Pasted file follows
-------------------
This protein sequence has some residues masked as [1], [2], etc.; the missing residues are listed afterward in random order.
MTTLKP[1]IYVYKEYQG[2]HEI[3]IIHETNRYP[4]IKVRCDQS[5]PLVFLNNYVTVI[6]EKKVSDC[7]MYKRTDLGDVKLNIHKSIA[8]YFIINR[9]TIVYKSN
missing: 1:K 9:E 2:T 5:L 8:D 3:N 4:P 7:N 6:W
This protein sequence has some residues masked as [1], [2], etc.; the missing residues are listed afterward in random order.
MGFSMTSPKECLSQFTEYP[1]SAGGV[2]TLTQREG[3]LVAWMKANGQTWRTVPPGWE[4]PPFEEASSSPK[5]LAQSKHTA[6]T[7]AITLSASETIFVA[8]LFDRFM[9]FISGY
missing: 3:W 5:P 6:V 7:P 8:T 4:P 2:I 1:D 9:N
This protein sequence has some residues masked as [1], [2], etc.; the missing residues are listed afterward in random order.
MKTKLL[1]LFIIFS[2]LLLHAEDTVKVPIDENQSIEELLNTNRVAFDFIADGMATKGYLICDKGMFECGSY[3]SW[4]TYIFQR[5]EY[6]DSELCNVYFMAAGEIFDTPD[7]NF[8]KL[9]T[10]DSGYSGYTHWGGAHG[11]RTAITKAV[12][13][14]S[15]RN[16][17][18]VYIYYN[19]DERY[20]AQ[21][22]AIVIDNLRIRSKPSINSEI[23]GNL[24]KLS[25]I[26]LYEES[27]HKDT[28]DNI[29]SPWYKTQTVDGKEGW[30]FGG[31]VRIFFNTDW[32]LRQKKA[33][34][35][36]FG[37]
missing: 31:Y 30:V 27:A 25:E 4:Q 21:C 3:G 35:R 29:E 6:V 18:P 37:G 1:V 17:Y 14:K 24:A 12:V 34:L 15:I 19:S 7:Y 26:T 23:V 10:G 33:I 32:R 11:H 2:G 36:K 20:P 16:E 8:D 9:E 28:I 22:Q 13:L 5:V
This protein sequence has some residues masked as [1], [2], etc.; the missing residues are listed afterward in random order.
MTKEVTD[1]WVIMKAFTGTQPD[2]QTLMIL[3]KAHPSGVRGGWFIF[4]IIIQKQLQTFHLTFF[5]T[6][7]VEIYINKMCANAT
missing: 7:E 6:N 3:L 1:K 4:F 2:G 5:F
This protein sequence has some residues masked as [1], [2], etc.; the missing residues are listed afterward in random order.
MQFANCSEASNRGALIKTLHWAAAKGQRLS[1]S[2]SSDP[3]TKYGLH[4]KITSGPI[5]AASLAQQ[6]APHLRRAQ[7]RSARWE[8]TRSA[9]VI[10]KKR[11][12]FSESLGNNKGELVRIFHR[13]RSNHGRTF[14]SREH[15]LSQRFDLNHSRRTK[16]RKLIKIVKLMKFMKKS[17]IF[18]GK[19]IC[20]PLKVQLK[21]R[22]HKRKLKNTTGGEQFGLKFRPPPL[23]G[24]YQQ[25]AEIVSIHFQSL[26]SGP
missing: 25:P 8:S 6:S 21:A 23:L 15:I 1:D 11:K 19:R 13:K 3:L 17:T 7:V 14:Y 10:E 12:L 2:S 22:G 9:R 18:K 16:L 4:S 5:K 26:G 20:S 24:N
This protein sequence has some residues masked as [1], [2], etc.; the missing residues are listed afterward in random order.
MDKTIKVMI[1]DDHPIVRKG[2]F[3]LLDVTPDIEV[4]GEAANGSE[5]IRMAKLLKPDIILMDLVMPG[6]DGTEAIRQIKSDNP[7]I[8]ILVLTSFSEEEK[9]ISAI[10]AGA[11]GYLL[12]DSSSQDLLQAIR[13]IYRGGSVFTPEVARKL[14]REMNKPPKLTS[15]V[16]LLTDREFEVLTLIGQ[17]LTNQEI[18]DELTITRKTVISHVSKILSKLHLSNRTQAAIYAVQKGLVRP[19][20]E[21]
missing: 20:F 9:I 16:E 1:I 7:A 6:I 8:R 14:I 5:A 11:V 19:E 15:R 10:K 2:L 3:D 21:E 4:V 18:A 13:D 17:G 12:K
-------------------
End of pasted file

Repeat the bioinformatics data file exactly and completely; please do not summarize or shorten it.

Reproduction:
This protein sequence has some residues masked as [1], [2], etc.; the missing residues are listed afterward in random order.
MTTLKP[1]IYVYKEYQG[2]HEI[3]IIHETNRYP[4]IKVRCDQS[5]PLVFLNNYVTVI[6]EKKVSDC[7]MYKRTDLGDVKLNIHKSIA[8]YFIINR[9]TIVYKSN
missing: 1:K 9:E 2:T 5:L 8:D 3:N 4:P 7:N 6:W
This protein sequence has some residues masked as [1], [2], etc.; the missing residues are listed afterward in random order.
MGFSMTSPKECLSQFTEYP[1]SAGGV[2]TLTQREG[3]LVAWMKANGQTWRTVPPGWE[4]PPFEEASSSPK[5]LAQSKHTA[6]T[7]AITLSASETIFVA[8]LFDRFM[9]FISGY
missing: 3:W 5:P 6:V 7:P 8:T 4:P 2:I 1:D 9:N
This protein sequence has some residues masked as [1], [2], etc.; the missing residues are listed afterward in random order.
MKTKLL[1]LFIIFS[2]LLLHAEDTVKVPIDENQSIEELLNTNRVAFDFIADGMATKGYLICDKGMFECGSY[3]SW[4]TYIFQR[5]EY[6]DSELCNVYFMAAGEIFDTPD[7]NF[8]KL[9]T[10]DSGYSGYTHWGGAHG[11]RTAITKAV[12][13][14]S[15]RN[16][17][18]VYIYYN[19]DERY[20]AQ[21][22]AIVIDNLRIRSKPSINSEI[23]GNL[24]KLS[25]I[26]LYEES[27]HKDT[28]DNI[29]SPWYKTQTVDGKEGW[30]FGG[31]VRIFFNTDW[32]LRQKKA[33][34][35][36]FG[37]
missing: 31:Y 30:V 27:A 25:E 4:Q 21:C 3:G 35:R 29:E 6:V 18:P 37:G 1:V 17:Y 14:K 24:A 12:V 34:L 15:I 19:S 7:Y 26:T 23:V 10:G 33:I 32:R 11:H 2:G 36:K 20:P 16:E 8:D 9:E 28:I 22:Q 13:L 5:V
This protein sequence has some residues masked as [1], [2], etc.; the missing residues are listed afterward in random order.
MTKEVTD[1]WVIMKAFTGTQPD[2]QTLMIL[3]KAHPSGVRGGWFIF[4]IIIQKQLQTFHLTFF[5]T[6][7]VEIYINKMCANAT
missing: 7:E 6:N 3:L 1:K 4:F 2:G 5:F
This protein sequence has some residues masked as [1], [2], etc.; the missing residues are listed afterward in random order.
MQFANCSEASNRGALIKTLHWAAAKGQRLS[1]S[2]SSDP[3]TKYGLH[4]KITSGPI[5]AASLAQQ[6]APHLRRAQ[7]RSARWE[8]TRSA[9]VI[10]KKR[11][12]FSESLGNNKGELVRIFHR[13]RSNHGRTF[14]SREH[15]LSQRFDLNHSRRTK[16]RKLIKIVKLMKFMKKS[17]IF[18]GK[19]IC[20]PLKVQLK[21]R[22]HKRKLKNTTGGEQFGLKFRPPPL[23]G[24]YQQ[25]AEIVSIHFQSL[26]SGP
missing: 25:P 8:S 6:S 21:A 23:L 15:I 1:D 11:K 19:R 13:K 3:L 17:T 7:V 14:Y 10:E 12:L 2:S 22:G 9:R 18:K 16:L 4:S 5:K 26:G 20:S 24:N
This protein sequence has some residues masked as [1], [2], etc.; the missing residues are listed afterward in random order.
MDKTIKVMI[1]DDHPIVRKG[2]F[3]LLDVTPDIEV[4]GEAANGSE[5]IRMAKLLKPDIILMDLVMPG[6]DGTEAIRQIKSDNP[7]I[8]ILVLTSFSEEEK[9]ISAI[10]AGA[11]GYLL[12]DSSSQDLLQAIR[13]IYRGGSVFTPEVARKL[14]REMNKPPKLTS[15]V[16]LLTDREFEVLTLIGQ[17]LTNQEI[18]DELTITRKTVISHVSKILSKLHLSNRTQAAIYAVQKGLVRP[19][20]E[21]
missing: 20:F 9:I 16:E 1:I 7:A 6:I 8:R 14:I 5:A 11:V 19:E 15:R 10:K 2:L 3:D 21:E 4:V 18:A 13:D 17:G 12:K